If your cat has gotten into the habit of spraying objects — inside of your house — you undoubtedly have a big, smelly and frustrating problem on your hands. In this post we’ll try to give you our best advice on how to stop your cat from spraying in the house as quickly as humanly possible.
Having a cat that deliberately chooses a target inside of your house, often of sentimental value — only to turn around, with its tail erect, to take a piss on it — can be one of the most frustrating things you’ll ever get to experience as a cat owner. Especially when you learn that cat spraying is a deliberate act, unlike when a cat accidentally pees outside of its litter box which happens every now and then.
Why Do Cats Spray In the House?
Keep in mind that spraying is something that’s usually done by male cats, and often when they start reaching their sexual maturity. Spraying is a way for cats to communicate during the mating season. For us humans — it’s extremely annoying, but for cats — it’s completely natural.
Spraying is basically a male cats way of saying “How You Doin’…?” like Joey from the show Friends 🙂
It’s also a way of marking territory. Last but not least, spraying can be a symptom of stress and overcrowding as well.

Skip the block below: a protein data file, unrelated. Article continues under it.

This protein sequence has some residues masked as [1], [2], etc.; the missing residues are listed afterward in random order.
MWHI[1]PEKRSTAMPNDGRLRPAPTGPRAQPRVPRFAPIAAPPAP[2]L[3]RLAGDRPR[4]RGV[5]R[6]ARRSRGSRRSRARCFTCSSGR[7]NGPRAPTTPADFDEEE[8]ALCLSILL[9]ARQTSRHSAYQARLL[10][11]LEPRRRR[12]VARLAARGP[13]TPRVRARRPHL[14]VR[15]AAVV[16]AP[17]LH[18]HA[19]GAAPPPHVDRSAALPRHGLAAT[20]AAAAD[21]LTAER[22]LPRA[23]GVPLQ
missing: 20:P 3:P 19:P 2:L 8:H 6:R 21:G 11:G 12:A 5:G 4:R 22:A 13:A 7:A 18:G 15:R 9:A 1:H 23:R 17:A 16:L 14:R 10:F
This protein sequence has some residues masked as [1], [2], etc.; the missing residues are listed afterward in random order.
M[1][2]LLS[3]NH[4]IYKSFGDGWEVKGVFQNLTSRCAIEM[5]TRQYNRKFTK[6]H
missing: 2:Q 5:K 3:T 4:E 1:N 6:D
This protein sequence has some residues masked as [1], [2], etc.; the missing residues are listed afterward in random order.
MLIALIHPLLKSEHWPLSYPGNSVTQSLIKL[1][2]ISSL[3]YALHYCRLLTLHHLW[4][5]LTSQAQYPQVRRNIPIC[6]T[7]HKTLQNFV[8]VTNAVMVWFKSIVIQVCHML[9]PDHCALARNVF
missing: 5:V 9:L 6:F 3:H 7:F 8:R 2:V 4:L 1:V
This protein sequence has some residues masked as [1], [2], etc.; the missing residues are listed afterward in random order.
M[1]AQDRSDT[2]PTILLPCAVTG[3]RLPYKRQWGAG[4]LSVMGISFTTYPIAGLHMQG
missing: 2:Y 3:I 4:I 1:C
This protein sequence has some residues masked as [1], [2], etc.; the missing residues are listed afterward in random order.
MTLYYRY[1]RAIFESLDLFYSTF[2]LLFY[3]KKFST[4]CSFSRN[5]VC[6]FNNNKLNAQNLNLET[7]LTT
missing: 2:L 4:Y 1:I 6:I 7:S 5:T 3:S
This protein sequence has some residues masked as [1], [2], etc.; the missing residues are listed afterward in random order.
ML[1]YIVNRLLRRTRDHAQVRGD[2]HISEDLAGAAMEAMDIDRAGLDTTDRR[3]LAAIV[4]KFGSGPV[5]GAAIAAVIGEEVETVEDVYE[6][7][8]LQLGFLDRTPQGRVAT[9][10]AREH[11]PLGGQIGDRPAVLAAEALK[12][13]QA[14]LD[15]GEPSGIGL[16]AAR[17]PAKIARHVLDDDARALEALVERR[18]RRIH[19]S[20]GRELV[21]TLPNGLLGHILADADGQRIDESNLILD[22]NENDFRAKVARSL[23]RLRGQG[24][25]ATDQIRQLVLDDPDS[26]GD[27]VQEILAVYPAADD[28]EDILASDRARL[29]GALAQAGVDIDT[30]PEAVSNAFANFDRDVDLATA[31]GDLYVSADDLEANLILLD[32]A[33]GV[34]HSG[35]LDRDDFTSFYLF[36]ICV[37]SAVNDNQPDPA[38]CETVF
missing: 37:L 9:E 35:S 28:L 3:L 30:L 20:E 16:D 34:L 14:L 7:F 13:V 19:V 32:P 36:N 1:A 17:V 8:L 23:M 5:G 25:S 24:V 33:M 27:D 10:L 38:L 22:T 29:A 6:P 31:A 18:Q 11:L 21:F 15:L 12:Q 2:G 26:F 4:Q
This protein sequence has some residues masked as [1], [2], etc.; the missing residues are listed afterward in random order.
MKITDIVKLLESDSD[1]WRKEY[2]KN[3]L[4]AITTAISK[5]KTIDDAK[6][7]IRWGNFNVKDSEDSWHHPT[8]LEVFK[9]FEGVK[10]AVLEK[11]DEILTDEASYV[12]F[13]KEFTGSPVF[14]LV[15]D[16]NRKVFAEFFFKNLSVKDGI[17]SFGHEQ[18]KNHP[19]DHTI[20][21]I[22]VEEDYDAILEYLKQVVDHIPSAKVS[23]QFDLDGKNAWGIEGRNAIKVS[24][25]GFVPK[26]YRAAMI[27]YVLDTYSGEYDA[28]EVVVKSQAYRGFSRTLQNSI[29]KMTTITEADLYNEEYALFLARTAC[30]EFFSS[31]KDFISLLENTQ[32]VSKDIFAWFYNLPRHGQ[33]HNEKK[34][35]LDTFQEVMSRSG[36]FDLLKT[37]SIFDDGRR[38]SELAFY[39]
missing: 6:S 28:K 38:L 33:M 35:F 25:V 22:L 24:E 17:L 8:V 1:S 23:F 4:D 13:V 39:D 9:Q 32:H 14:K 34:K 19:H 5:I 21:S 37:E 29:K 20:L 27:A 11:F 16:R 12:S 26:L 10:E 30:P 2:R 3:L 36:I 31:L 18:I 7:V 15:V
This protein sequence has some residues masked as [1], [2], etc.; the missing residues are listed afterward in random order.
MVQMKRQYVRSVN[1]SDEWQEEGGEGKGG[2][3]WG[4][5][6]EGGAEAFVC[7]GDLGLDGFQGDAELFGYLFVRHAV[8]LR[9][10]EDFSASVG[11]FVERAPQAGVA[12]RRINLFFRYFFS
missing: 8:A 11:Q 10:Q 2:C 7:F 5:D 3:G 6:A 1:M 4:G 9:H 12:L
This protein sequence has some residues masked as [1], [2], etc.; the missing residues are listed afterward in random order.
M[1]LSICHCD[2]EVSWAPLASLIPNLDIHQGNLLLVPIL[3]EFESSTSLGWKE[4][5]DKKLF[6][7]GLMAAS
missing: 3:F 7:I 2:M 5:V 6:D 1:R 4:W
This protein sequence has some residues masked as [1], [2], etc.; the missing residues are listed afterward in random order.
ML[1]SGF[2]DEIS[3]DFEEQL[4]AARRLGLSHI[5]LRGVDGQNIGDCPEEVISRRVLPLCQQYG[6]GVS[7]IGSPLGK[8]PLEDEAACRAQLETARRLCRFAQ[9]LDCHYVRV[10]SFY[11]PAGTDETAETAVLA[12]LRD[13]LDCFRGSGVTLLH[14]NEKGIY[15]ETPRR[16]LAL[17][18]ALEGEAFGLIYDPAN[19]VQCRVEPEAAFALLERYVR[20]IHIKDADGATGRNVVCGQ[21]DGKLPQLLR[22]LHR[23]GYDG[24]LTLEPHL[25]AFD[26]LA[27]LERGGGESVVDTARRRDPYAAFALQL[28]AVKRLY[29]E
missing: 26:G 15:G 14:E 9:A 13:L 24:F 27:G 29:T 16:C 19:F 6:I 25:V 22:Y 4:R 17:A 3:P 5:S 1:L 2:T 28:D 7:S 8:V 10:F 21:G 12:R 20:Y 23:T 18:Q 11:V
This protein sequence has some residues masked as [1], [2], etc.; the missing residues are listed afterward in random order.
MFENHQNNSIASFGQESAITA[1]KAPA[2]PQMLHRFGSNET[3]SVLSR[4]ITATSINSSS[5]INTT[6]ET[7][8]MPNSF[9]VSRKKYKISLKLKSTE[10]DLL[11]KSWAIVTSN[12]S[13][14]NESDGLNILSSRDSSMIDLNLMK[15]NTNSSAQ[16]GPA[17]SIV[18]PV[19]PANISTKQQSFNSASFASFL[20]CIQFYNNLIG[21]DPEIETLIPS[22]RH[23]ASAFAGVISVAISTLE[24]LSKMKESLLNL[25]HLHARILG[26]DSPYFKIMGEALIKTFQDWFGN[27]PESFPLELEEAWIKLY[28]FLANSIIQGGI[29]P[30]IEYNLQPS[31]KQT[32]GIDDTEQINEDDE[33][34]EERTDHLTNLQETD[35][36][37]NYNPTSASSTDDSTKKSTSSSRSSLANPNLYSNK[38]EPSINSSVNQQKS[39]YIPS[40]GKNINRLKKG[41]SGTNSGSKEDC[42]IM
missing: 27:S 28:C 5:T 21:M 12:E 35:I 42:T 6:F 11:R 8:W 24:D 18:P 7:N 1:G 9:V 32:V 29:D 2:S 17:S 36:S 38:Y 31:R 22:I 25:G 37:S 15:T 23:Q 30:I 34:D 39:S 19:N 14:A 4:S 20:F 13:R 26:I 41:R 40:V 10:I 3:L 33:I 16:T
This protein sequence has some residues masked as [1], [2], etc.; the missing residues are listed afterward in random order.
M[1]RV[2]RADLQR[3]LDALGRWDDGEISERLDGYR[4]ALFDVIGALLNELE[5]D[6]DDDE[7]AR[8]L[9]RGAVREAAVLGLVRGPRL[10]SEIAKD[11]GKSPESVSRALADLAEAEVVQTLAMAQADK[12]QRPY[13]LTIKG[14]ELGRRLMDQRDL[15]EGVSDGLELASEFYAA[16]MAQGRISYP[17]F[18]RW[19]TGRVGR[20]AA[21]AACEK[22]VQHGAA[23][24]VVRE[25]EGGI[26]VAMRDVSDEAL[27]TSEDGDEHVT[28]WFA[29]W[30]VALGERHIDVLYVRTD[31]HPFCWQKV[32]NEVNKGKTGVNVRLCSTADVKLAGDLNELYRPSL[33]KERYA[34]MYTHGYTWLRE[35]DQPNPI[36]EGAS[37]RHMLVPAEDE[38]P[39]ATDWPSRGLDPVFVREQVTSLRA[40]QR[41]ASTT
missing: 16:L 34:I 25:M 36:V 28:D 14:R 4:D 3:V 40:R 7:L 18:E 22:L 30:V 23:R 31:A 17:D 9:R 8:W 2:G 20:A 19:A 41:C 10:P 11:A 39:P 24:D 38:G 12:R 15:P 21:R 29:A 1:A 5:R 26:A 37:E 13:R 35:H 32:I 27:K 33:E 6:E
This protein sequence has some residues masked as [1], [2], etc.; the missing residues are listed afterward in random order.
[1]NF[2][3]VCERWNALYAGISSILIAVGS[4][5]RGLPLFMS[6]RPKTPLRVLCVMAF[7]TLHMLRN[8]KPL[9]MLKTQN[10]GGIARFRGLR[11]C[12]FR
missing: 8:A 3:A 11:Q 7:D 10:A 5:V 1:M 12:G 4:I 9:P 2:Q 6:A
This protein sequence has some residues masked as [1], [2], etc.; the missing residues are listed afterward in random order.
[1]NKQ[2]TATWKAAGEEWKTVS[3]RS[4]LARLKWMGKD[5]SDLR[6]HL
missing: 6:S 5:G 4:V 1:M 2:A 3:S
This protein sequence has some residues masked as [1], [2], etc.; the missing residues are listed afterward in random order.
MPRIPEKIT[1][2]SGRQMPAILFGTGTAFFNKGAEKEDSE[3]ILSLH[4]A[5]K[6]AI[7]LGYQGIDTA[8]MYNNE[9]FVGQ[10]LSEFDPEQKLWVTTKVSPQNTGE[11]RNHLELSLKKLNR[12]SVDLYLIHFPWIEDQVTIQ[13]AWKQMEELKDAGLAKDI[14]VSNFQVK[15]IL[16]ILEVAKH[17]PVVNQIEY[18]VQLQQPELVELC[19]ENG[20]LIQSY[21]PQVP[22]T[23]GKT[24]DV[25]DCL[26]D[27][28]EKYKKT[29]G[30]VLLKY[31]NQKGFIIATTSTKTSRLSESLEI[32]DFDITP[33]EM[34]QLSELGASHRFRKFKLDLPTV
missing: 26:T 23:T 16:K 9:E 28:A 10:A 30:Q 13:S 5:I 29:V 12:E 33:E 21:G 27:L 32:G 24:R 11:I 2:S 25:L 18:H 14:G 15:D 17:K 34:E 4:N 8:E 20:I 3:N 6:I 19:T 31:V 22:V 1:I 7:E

A very important reason cat spraying is so important to stop — apart from it being annoying — is because it’s the single most common reason as to why cats are euthanized. So let’s learn how to stop your cat from spraying in your house once and for all!
- Spay or neuter your cat: the first step to eliminating spraying is to neuter or spay your cat. When sex hormones are decreased, the amount of spraying will most likely decrease as well.
- Determine the conflict: the second step should always be to asses whether there’s a conflict in the home with other cats that’s causing the stress.
- Clean and soothe: try out an enzymatic cleaner if you haven’t already! In case you didn’t know, apart from the main use of an enzymatic cleaner — that is, removing the awful spraying odor — it also serves another purpose, namely prompting a cat not to respray the same area. Many people do not know this unfortunately.
- Increase the number of litter boxes: this one is crucial, especially if you have more than one cat in your home. Sometimes, one litter box is just not enough… So make sure you place multiple litter boxes throughout your home in several locations so your cat can have free access to a litter box without having to bump heads with your other cats.
- Try out Cat Spray Stop: Created by Susan Westinghouse, a vet and cat specialist, Cat Spray Stop is an all-encompassing guide designed to help you stop cat spraying in your home in as little as 7 days using a unique method called the TTS method. I have tried CSS with great results, and also published a review of it over here.
Hopefully these 5 tips will come in handy.
They’re really all you need.
If you follow these tips, but more importantly, take action — you’ll be able to stop cat spraying in your home in as little as 7 to 14 days. It can be done with a little persistence and the correct guidance.
Cat Spray Stop is a really great product in that regard.
Good luck, and make sure you let us know in the comments below what you think of these tips! Did they help you out, or just end up making things a lot harder? We look forward to hearing from you.
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